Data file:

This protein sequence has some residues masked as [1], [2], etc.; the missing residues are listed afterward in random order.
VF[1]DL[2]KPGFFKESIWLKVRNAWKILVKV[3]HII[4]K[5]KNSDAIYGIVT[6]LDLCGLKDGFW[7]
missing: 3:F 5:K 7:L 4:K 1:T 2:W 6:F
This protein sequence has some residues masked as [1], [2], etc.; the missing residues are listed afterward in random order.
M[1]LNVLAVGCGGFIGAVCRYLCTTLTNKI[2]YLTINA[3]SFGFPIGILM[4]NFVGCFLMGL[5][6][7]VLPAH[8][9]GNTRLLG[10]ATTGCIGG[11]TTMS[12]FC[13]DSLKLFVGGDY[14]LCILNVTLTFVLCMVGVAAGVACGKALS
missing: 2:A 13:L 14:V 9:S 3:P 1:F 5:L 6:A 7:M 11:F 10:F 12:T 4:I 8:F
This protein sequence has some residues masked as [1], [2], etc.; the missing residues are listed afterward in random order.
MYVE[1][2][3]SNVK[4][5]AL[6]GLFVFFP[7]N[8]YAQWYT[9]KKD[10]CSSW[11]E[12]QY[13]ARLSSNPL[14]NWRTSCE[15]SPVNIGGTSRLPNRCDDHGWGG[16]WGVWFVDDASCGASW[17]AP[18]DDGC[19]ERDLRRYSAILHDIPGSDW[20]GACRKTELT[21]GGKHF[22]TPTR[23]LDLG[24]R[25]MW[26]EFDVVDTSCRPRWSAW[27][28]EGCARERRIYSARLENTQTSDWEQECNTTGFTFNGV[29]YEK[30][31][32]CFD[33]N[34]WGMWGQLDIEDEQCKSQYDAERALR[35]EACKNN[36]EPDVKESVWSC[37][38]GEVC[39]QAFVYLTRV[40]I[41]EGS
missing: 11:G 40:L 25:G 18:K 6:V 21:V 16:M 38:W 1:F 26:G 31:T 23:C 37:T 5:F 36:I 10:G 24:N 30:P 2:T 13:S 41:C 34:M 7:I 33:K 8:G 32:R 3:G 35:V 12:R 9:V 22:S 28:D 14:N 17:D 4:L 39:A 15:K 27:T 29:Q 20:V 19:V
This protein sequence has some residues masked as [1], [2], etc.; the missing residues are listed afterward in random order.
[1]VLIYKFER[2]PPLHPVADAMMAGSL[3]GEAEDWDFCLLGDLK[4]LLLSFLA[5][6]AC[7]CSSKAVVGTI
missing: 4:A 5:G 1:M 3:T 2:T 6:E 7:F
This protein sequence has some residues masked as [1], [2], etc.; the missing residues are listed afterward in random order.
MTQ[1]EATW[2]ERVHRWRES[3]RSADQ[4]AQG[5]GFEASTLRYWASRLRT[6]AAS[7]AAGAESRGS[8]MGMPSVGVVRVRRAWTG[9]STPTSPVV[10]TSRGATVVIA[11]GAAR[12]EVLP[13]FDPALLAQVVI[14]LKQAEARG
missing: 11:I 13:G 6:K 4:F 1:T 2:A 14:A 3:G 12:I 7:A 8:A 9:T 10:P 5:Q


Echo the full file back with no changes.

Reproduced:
This protein sequence has some residues masked as [1], [2], etc.; the missing residues are listed afterward in random order.
VF[1]DL[2]KPGFFKESIWLKVRNAWKILVKV[3]HII[4]K[5]KNSDAIYGIVT[6]LDLCGLKDGFW[7]
missing: 3:F 5:K 7:L 4:K 1:T 2:W 6:F
This protein sequence has some residues masked as [1], [2], etc.; the missing residues are listed afterward in random order.
M[1]LNVLAVGCGGFIGAVCRYLCTTLTNKI[2]YLTINA[3]SFGFPIGILM[4]NFVGCFLMGL[5][6][7]VLPAH[8][9]GNTRLLG[10]ATTGCIGG[11]TTMS[12]FC[13]DSLKLFVGGDY[14]LCILNVTLTFVLCMVGVAAGVACGKALS
missing: 2:A 13:L 14:V 9:S 3:P 1:F 5:L 6:A 7:M 11:F 10:F 12:T 4:I 8:F
This protein sequence has some residues masked as [1], [2], etc.; the missing residues are listed afterward in random order.
MYVE[1][2][3]SNVK[4][5]AL[6]GLFVFFP[7]N[8]YAQWYT[9]KKD[10]CSSW[11]E[12]QY[13]ARLSSNPL[14]NWRTSCE[15]SPVNIGGTSRLPNRCDDHGWGG[16]WGVWFVDDASCGASW[17]AP[18]DDGC[19]ERDLRRYSAILHDIPGSDW[20]GACRKTELT[21]GGKHF[22]TPTR[23]LDLG[24]R[25]MW[26]EFDVVDTSCRPRWSAW[27][28]EGCARERRIYSARLENTQTSDWEQECNTTGFTFNGV[29]YEK[30][31][32]CFD[33]N[34]WGMWGQLDIEDEQCKSQYDAERALR[35]EACKNN[36]EPDVKESVWSC[37][38]GEVC[39]QAFVYLTRV[40]I[41]EGS
missing: 11:G 40:L 25:G 18:K 6:V 21:V 16:M 38:W 1:F 26:G 31:T 23:C 37:T 5:F 36:I 10:G 24:N 30:P 2:T 13:S 41:C 34:M 7:I 33:K 8:G 32:R 3:G 35:V 12:R 9:V 22:S 28:D 14:N 17:D 4:L 39:A 15:K 27:T 29:Q 20:V 19:V
This protein sequence has some residues masked as [1], [2], etc.; the missing residues are listed afterward in random order.
[1]VLIYKFER[2]PPLHPVADAMMAGSL[3]GEAEDWDFCLLGDLK[4]LLLSFLA[5][6]AC[7]CSSKAVVGTI
missing: 4:A 5:G 1:M 3:T 2:T 6:E 7:F
This protein sequence has some residues masked as [1], [2], etc.; the missing residues are listed afterward in random order.
MTQ[1]EATW[2]ERVHRWRES[3]RSADQ[4]AQG[5]GFEASTLRYWASRLRT[6]AAS[7]AAGAESRGS[8]MGMPSVGVVRVRRAWTG[9]STPTSPVV[10]TSRGATVVIA[11]GAAR[12]EVLP[13]FDPALLAQVVI[14]LKQAEARG
missing: 11:I 13:G 6:K 4:F 1:T 2:A 14:A 3:G 12:I 7:A 8:A 9:T 10:P 5:Q